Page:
While it’s nothing new and relatively unexciting they have displayed that they’re masters of their trade and despite being inoffensive and their nod towards the 80s electro scene is apparent it’s got a fresh feeling that they don’t lose by trying too hard.
Good shit.

Available as a free download on

Lethal Bizzle - Go Hard

Described as the “most exciting rapper to emerge from the UK underground scene” and with several collaborations already under his belt, Lethal Bizzle, the man once cut off in mid song and called ‘Jizzy Tissue’ by Jeremy Clarkson is back for the release of his third album, ‘Back to Bizznizz’.

The new long player is to feature fresh collaborations including that of in demand producer Mark Ronson and this particular single features Donaeo.

Opening with p-h fat beats and Donaeo telling us “Me I gotta go hard, hard, me I gotta go, for the money” before Bizzle chips in with “Bizzle is back, that’s a warning, third album, back and touring” (thanks for clearing that up.)

You’re not necessarily taken a-back by the acute cleverness we’ve come to expect from Lethal Bizzle despite the tight rapping, synthetic horn section and kicking break beats the track rarely veers from its verse-chorus loop leaving your imagination with a job to do.
Bound for chart success and dance floor grooves.

Released June 29th on Lethal Bizzle Records through Search and Destroy.

Monday, 8 June 2009

Blabbermouth - I Return

New kid on the block, Blabbermouth, aka Steve Thompson has returned with new single and as it's written from the perspective of a ghost it seems there is ominous news. "And so I've returned, back from the dead, but it aint the same, got no fingers, no brain, I'm just a sad, cold spirit."
Looks like I'm not going to get any good news from this but it's ok, the rain is pounding from the now morose looking skies to make it a fitting soundtrack.
It's sullen stuff but makes you feel better about your own life as Thompson slowly croons sweetly to the sound of his lone guitar making a case for his so-called war on the mediocrity of the acoustic world by arming himself with the only things he really needs: a guitar and a melody, good ones mind.
With B-side, Death of a Songwriter, carrying on in the same vein and both tracks taken from his forthcoming EP which narrates the life and death of a famous musician, it might well be an interesting buy.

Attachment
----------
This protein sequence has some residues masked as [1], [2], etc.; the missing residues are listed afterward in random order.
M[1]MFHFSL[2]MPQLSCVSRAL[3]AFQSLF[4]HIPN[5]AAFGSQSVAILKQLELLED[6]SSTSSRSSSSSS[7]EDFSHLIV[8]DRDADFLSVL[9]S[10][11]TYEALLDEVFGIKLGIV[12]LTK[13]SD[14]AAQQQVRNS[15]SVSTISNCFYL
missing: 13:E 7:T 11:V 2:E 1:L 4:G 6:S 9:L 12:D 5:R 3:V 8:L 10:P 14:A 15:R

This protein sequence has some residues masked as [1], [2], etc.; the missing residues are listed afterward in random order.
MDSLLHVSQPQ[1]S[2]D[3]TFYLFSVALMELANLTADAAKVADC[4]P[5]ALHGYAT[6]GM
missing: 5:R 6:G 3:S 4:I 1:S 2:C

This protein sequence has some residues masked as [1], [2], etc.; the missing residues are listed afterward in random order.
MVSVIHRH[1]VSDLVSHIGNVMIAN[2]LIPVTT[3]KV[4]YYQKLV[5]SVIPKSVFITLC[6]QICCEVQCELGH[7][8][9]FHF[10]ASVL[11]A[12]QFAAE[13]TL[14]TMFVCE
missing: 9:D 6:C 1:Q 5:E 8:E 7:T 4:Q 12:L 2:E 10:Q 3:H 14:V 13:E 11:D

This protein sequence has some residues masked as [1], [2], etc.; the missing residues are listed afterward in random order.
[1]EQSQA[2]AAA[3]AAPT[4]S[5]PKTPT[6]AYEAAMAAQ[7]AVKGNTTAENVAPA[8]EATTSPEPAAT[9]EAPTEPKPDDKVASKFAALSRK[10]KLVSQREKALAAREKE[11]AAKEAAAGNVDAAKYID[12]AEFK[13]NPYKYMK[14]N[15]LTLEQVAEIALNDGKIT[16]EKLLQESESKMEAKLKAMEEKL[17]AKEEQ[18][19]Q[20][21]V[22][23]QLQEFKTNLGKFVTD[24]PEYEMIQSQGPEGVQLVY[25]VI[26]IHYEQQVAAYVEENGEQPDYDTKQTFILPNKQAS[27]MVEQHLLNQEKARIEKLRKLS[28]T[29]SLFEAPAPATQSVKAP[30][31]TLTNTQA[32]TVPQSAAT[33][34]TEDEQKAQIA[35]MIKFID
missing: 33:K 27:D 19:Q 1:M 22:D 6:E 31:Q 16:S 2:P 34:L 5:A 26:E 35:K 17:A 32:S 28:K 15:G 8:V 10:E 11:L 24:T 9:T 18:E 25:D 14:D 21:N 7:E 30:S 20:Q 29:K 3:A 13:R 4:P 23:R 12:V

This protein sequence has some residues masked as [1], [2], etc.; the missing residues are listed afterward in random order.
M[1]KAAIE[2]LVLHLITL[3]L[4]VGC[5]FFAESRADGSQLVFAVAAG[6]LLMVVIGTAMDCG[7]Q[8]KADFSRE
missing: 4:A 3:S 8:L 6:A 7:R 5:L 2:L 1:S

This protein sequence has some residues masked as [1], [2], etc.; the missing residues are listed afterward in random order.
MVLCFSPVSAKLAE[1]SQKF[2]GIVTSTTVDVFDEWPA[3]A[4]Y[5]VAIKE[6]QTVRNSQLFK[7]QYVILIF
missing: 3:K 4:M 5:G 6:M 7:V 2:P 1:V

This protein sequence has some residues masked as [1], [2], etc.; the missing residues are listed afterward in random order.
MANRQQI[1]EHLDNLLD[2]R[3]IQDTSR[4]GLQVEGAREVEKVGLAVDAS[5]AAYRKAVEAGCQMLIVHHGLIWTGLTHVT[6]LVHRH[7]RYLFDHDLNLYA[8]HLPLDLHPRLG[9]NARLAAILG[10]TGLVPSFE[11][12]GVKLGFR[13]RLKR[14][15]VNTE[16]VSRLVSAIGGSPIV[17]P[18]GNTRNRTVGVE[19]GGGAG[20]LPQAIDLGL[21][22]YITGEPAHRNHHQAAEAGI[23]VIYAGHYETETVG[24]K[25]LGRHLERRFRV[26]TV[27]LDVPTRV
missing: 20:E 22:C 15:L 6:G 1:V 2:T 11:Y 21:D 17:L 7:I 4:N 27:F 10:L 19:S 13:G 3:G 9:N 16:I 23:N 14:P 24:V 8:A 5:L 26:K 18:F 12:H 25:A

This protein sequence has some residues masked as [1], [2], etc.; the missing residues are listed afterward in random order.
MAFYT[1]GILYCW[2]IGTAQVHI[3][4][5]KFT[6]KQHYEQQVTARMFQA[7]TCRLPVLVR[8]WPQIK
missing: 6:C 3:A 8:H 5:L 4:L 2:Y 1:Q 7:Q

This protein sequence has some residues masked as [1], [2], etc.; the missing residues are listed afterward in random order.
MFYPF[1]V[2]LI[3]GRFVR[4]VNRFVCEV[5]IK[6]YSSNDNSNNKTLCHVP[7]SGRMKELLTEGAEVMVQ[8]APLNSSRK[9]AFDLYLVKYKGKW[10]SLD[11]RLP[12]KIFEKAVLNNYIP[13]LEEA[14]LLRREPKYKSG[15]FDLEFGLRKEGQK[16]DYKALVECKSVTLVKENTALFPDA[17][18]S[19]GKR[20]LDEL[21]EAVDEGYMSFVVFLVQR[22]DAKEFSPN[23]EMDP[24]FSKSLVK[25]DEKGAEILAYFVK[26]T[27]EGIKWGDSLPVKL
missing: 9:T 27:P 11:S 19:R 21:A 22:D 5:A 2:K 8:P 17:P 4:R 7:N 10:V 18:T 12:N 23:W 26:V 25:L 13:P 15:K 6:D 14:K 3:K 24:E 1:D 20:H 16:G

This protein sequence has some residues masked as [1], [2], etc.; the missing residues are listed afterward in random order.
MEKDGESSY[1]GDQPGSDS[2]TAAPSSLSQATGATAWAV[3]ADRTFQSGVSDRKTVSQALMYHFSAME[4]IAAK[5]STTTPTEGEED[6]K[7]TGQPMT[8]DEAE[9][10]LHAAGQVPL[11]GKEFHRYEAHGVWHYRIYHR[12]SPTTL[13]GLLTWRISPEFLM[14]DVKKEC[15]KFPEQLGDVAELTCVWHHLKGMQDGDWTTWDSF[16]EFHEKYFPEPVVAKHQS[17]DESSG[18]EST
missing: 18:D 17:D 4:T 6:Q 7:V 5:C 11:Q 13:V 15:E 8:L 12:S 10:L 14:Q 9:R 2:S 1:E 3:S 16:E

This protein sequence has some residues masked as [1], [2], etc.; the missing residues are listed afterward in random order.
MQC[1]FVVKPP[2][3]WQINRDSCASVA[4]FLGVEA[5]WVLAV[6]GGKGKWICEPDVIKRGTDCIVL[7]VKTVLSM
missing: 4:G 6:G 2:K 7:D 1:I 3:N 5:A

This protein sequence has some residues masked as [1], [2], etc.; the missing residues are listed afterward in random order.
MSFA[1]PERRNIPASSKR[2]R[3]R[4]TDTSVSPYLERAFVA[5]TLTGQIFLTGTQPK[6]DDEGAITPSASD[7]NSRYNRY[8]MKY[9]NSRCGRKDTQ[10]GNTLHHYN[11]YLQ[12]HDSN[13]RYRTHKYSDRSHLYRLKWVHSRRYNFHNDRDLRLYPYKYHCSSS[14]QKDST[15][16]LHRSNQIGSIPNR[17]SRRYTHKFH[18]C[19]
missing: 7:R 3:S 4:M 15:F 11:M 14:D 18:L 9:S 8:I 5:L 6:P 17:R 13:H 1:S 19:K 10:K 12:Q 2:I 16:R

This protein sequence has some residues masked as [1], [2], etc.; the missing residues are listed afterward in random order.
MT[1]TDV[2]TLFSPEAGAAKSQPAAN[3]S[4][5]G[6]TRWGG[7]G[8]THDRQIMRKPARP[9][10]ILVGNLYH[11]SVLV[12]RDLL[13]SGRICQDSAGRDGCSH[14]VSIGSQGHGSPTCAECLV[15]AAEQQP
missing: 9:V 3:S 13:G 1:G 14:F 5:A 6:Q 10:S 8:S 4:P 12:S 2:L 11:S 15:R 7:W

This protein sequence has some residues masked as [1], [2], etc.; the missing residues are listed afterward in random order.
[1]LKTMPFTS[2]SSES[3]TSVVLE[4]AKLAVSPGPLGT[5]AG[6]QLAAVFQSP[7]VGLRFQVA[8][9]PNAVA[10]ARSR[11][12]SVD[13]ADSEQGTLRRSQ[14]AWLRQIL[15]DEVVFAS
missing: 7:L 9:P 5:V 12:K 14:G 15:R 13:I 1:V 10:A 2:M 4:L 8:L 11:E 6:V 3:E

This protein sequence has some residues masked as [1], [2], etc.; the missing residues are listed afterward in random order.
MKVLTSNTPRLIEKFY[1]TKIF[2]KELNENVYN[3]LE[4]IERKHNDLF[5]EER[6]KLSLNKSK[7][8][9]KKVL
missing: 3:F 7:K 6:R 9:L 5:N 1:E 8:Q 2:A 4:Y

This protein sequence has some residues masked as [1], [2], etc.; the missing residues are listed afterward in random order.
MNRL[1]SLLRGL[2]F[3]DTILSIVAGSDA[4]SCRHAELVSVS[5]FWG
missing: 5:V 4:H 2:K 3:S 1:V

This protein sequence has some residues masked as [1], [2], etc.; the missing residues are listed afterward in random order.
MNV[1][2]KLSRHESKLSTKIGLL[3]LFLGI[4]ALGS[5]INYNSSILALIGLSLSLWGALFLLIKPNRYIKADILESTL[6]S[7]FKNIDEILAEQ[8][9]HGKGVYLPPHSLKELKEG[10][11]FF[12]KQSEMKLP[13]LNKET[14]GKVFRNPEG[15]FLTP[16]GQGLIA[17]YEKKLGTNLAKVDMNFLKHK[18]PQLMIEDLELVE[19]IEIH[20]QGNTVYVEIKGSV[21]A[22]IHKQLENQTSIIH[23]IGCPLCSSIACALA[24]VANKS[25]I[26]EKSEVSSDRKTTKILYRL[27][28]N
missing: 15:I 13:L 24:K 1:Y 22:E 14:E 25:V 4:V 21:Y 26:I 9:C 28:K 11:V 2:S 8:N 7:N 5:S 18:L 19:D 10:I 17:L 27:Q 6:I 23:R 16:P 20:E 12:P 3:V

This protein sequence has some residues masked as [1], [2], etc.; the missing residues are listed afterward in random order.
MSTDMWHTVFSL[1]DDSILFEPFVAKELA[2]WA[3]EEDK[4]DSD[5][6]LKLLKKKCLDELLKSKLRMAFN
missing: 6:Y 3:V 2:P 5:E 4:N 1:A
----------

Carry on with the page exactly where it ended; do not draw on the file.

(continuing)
Released June 19th

Johnny Foreigner - Feels Like Summer

Birmingham trio Johnny Foreigner are back for the summer with new album and a host of festival slots.
It’s fair to say this taster from their forthcoming album has about as much musical credibility as an infant school orchestra and they’re pretty much grasping at straws throughout.
Their concoction of teen ranting and disjointed punk sensibilities goes on approximately one minute and fifty three seconds too long and the constant “SUM SUMMER SUM SUMMER” makes you wish for the return of rain clouds and the infamous Jack Frost.
The type of tune that will only grace the beaches of New Quay where kids in skinny jeans paint each others faces because they’re ‘out there’ and ‘forward thinking’ but in reality, this song and the moronic facade these kids sport will be washed up and forgotten sooner rather than later.
Released June 22.

Eels - Hombre Lobo

It feels like a while since we’ve heard from E.
Mark Everett, leader of Eels has been busy.
While we haven’t received a new studio effort in four years to follow up Blinking Lights and Other Revelations, there have been other projects keeping Everett active.
Since the release of sultry and quite brilliant Blinking Lights E has written and released his autobiography, Things the Grandchildren Should Know (a compelling read), released live album Eels with Strings along with a best of, Essential Eels 96-06 and Useless Trinkets, a collection of B-sides and rarities. On top of this E collaborated with the BBC to produce the multi-award winning Parallel Worlds, Parallel Lives, a documentary about his quantum physicist father Hugh Everett III.
So it’s not as if we’ve been starved of gruff, bearded melancholy but now E is back to doing what he does best.
Hombre Lobo sees a progression from the Dog Faced Boy we met in 2001 release Souljacker: “I was thinking what happens when the young Dog Faced Boy grows up. He tries to function in society but he can’t get past the fact he’s likened to an animal,” says E.
These so called 12 songs of desire are yet another step forward for Eels.
It’s opened with Prizefighter, a stomping track that pounds simply along to E’s vocals which remain as charming as ever: “Yeah I’ve been through a lot and you can’t scare me.”
It’s more upbeat and has some menace. It’s far away from the sad, autobiographical effort that was Blinking Lights which was surrounded by abundant string arrangements and melodies. Tremendous Dynamite is a retro chug, bluesy enough to knock Jack White off his mantle as E screams: “I am el Hombre Lobo” (I am a wolf man) and he is joined for a small moment by his dog/studio mate through a rampant romp of beats and licks.
It’s gripping and E hasn’t shied away from his softer, tranquil drawl either as his raw animal desire is shifted into expressive ballads with songs such as My Timing is Off (“Believe it or not, we don’t have a choice in matters of the heart, just gotta be brave enough to love and let yourself be loved”), In My Dreams and That Look You Give That Guy.
Allied by dark moments in preceding single, Fresh Blood, where instinct overtakes the charismatic front man as he lets out blood curdling howls to an atmospheric back drop, it’s plain to see that the American werewolf is back with a vengeance.